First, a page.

Clean AND disinfect frequently touched surfaces daily. This includes tables, doorknobs, light switches, countertops, handles, desks, phones, keyboards, toilets, faucets, and sinks. If surfaces are dirty, clean them. Use detergent or soap and water prior to disinfection. Then, use a household disinfectant. 

*Cloth face coverings should not be placed on young children under age 2, anyone who has trouble breathing, or is unconscious, incapacitated or otherwise unable to remove the mask without assistance.

Individuals who are at higher risk should take extra precautions. Those at high risk for severe illness include:

  • People aged 65 years and older.
  • Residents of nursing homes or long-term care facilities.

People of all ages with underlying medical conditions, particularly if not well controlled, including:

  • People with chronic lung disease or moderate to severe asthma.
  • People who have serious heart conditions
  • People who are immunocompromised
    • Many conditions can cause a person to be immunocompromised, including cancer treatment, smoking, bone marrow or organ transplantation, immune deficiencies, poorly controlled HIV or AIDS, and prolonged use of corticosteroids and other immune weakening medications
  • People with severe obesity (body mass index [BMI] of 40 or higher.
  • People with diabetes
  • People with chronic kidney disease undergoing dialysis

People who live or work with high-risk patients.

  • Healthcare workers
  • Employees of nursing homes and other chronic care facilities

 

Diagnosis

Clinicians are not able to accurately diagnose coronavirus based on signs and symptoms alone. Detection of viral RNA by reverse transcription polymerase chain reaction (RT-PCR) using primers highly specific for SARS-CoV-2 is the most common method used to confirm the diagnosis. Isothermal amplification methods are also available. Testing is typically done on respiratory samples obtained by a nasopharyngeal swab, nasal swab, saliva, sputum sample, or bronchoaveolar lavage (BAL) sample. Over 80 different viral RNA detection tests have received emergency use authorization by the FDA and many others are used world-wide. Viral antigen testing is another method for detecting the virus in respiratory samples. Rapid viral antigen tests, such as lateral flow tests, are less sensitive than RNA detection methods, but they can be performed at the site of patient care such as the physicians’ office or emergency department. These tests offer the possibility of identifying an infected patient early in the course of the disease and during the patient’s visit to the health care facility. Serology tests to determine the presence of antibody, which indicates prior exposure to the virus, are available, but their performance varies widely.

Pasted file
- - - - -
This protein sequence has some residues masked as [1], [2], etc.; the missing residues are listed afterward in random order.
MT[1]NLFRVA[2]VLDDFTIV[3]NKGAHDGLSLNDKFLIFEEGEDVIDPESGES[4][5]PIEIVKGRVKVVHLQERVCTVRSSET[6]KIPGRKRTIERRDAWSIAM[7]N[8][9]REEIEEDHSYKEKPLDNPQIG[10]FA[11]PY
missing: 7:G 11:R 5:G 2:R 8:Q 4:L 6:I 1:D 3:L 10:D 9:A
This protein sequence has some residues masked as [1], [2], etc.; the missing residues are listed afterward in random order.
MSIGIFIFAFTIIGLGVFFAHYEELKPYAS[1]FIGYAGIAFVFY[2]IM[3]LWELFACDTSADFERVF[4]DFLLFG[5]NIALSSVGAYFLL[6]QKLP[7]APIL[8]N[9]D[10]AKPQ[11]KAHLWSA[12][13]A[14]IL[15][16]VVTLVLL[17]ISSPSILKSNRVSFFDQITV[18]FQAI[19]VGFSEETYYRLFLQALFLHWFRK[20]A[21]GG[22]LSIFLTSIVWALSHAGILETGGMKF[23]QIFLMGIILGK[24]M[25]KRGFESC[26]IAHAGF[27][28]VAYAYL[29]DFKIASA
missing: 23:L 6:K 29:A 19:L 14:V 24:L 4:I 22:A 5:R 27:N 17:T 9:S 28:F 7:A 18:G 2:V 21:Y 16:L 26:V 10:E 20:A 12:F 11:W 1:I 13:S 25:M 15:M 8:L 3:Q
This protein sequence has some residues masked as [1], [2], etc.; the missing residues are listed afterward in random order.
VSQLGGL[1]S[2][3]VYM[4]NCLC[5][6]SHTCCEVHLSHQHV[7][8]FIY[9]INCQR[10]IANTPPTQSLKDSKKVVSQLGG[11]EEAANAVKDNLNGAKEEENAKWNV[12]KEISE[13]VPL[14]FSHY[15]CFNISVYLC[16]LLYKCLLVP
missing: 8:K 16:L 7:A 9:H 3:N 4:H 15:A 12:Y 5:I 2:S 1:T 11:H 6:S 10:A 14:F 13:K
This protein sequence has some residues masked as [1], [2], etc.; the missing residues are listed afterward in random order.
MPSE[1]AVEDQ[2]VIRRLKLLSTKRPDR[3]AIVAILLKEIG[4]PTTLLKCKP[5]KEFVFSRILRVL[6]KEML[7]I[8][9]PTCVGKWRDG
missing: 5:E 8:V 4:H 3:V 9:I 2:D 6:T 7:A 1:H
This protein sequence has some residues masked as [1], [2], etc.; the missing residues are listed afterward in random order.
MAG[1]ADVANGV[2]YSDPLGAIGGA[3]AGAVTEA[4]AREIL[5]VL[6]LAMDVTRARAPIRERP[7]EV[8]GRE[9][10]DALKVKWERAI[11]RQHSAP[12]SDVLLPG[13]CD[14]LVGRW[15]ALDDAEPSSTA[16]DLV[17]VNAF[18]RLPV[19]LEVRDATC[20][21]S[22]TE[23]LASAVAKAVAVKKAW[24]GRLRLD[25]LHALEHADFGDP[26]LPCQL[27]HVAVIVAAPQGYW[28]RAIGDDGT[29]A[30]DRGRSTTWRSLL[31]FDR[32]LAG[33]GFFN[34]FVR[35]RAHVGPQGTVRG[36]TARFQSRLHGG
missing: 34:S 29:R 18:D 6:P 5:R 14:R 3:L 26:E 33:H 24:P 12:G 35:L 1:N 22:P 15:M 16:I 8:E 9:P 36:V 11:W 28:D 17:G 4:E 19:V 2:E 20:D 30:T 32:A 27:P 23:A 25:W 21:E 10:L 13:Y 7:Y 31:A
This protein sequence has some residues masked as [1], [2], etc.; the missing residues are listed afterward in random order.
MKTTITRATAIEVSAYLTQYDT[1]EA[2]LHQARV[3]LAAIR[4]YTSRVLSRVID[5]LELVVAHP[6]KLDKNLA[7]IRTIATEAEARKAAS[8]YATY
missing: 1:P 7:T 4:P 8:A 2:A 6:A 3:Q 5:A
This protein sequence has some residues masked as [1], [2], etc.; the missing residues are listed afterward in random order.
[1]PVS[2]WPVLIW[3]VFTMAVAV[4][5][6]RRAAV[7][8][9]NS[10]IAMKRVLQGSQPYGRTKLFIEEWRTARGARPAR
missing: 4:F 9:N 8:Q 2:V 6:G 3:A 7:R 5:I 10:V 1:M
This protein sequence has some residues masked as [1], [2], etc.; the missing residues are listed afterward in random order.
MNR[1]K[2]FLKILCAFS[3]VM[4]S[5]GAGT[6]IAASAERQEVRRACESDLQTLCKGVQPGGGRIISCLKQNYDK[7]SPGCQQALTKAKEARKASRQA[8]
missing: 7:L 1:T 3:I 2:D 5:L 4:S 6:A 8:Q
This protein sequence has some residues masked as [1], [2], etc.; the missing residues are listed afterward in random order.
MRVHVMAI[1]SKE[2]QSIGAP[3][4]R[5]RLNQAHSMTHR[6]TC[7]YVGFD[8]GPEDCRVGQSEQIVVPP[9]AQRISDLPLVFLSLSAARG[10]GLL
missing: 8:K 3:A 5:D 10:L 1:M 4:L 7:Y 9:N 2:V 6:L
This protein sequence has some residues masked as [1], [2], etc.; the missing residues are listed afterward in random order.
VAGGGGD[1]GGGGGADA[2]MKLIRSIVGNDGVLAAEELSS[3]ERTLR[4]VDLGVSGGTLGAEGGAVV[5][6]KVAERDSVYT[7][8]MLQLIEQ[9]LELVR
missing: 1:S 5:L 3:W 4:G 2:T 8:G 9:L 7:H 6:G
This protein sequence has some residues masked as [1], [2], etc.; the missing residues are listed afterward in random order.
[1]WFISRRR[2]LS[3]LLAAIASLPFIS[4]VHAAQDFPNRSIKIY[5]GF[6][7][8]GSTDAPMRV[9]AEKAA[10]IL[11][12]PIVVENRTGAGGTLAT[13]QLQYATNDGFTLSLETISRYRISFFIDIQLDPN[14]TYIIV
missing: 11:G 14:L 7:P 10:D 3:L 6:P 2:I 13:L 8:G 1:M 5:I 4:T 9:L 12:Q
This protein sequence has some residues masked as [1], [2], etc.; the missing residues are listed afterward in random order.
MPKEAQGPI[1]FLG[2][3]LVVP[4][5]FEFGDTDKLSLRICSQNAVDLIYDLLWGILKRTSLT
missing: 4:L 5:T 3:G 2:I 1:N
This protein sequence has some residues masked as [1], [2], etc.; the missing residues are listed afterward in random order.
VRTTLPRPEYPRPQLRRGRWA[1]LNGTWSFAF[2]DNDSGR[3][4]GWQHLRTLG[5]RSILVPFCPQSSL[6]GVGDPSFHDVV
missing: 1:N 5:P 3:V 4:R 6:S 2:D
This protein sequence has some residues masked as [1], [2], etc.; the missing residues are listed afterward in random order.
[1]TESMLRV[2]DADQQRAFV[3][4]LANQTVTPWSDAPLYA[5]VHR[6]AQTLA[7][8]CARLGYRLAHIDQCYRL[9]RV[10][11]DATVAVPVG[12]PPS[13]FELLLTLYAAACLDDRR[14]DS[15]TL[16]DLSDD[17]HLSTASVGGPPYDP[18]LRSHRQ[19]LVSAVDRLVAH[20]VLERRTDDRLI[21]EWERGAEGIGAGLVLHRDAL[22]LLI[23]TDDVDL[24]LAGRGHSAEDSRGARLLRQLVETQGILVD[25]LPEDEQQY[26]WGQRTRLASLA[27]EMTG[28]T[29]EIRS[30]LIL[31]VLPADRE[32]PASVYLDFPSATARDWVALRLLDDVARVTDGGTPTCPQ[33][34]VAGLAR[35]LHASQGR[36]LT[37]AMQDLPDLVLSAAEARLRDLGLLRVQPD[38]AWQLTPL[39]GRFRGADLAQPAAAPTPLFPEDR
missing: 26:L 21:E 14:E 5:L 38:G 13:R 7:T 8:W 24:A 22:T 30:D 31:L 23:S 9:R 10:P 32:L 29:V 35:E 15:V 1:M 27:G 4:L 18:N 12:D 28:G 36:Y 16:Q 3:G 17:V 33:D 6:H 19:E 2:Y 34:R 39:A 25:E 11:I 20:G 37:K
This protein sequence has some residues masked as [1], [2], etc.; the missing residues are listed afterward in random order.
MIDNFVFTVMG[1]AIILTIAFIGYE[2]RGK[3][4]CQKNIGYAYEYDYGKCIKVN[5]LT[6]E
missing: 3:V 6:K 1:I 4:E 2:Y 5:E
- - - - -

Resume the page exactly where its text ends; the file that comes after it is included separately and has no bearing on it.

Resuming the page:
Treatment

Most people have mild symptoms and can recover at home without medical care. Get rest, stay hydrated and take over-the-counter medications to feel better, such as acetaminophen. Monitor your symptoms and stay in touch with your doctor. You should stay at home except to get medical care unless you have trouble breathing.

Currently there are no effective direct-acting antiviral drugs. Remdesivir has shown the ability to reduce hospital stay in patients with severe disease in one study. However, no reduction in mortality was observed. Many other studies of remdesivir in COVID-19 are ongoing.  

Recommended Reading

https://www.cdc.gov/coronavirus/2019-nCoV/index.html

https://www.fda.gov/emergency-preparedness-and-response/counterterrorism-and-emerging-threats/coronavirus-disease-2019-covid-19#new